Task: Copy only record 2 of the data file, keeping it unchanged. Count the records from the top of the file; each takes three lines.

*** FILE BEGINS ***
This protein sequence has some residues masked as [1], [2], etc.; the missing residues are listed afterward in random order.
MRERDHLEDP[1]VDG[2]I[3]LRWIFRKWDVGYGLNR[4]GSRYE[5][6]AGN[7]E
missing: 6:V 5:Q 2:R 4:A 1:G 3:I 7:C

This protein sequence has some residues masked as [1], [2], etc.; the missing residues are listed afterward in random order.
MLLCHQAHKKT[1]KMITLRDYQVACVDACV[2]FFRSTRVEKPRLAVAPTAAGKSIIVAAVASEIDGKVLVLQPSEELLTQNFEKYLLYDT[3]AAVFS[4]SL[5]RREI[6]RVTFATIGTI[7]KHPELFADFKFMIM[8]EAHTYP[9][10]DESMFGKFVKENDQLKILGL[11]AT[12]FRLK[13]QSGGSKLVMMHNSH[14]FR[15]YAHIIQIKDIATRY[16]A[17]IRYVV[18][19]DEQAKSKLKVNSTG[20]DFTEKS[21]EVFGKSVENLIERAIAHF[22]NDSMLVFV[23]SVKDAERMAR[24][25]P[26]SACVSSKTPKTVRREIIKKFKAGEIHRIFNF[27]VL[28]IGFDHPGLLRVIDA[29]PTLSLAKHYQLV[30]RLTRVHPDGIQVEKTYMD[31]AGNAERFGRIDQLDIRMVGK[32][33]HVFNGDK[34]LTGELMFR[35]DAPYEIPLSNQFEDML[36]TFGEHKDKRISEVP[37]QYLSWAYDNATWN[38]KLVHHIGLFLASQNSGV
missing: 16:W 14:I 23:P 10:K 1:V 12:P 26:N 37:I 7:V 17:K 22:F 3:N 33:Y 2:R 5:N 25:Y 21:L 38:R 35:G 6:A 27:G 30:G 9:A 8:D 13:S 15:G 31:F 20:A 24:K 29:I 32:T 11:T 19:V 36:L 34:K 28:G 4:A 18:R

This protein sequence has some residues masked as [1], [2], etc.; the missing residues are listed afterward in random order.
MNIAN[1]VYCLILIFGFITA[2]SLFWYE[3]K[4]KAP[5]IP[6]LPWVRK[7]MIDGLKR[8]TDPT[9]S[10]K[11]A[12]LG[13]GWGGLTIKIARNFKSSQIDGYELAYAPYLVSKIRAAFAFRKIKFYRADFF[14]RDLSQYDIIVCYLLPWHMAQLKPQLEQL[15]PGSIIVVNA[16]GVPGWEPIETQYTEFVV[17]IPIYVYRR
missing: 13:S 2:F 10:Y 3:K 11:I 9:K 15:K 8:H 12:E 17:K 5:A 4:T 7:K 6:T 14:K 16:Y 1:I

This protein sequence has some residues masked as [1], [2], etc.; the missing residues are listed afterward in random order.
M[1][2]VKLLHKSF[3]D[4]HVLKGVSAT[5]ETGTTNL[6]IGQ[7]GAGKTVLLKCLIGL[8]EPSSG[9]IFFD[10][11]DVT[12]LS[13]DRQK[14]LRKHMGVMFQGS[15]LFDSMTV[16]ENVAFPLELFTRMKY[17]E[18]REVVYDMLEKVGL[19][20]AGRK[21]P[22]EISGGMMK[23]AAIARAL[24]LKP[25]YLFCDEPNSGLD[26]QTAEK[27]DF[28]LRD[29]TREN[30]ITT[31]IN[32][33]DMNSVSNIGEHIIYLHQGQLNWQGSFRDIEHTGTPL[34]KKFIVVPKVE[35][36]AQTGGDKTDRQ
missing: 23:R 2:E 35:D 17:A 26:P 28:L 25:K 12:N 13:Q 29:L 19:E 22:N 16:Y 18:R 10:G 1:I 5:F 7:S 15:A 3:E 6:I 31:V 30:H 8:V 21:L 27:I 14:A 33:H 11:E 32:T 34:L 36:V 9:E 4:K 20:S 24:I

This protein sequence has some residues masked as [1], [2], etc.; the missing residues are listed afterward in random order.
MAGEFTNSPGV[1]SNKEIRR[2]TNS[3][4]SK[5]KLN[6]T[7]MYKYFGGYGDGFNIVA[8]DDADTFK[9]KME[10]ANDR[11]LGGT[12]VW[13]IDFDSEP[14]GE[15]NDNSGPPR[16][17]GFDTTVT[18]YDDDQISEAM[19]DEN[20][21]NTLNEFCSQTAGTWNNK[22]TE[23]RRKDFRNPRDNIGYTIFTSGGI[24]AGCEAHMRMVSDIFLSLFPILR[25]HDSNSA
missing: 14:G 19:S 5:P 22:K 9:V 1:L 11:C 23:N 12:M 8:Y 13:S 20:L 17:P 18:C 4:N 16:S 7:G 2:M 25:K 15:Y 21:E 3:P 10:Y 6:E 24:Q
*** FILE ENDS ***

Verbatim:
This protein sequence has some residues masked as [1], [2], etc.; the missing residues are listed afterward in random order.
MLLCHQAHKKT[1]KMITLRDYQVACVDACV[2]FFRSTRVEKPRLAVAPTAAGKSIIVAAVASEIDGKVLVLQPSEELLTQNFEKYLLYDT[3]AAVFS[4]SL[5]RREI[6]RVTFATIGTI[7]KHPELFADFKFMIM[8]EAHTYP[9][10]DESMFGKFVKENDQLKILGL[11]AT[12]FRLK[13]QSGGSKLVMMHNSH[14]FR[15]YAHIIQIKDIATRY[16]A[17]IRYVV[18][19]DEQAKSKLKVNSTG[20]DFTEKS[21]EVFGKSVENLIERAIAHF[22]NDSMLVFV[23]SVKDAERMAR[24][25]P[26]SACVSSKTPKTVRREIIKKFKAGEIHRIFNF[27]VL[28]IGFDHPGLLRVIDA[29]PTLSLAKHYQLV[30]RLTRVHPDGIQVEKTYMD[31]AGNAERFGRIDQLDIRMVGK[32][33]HVFNGDK[34]LTGELMFR[35]DAPYEIPLSNQFEDML[36]TFGEHKDKRISEVP[37]QYLSWAYDNATWN[38]KLVHHIGLFLASQNSGV
missing: 16:W 14:I 23:P 10:K 1:V 12:P 26:N 37:I 7:V 17:K 22:F 3:N 33:Y 2:R 5:N 25:Y 21:L 38:R 35:G 6:A 27:G 30:G 9:A 8:D 13:S 15:G 31:F 20:A 24:K 29:I 32:T 11:T 19:V 36:L 34:K 28:G 4:A 18:R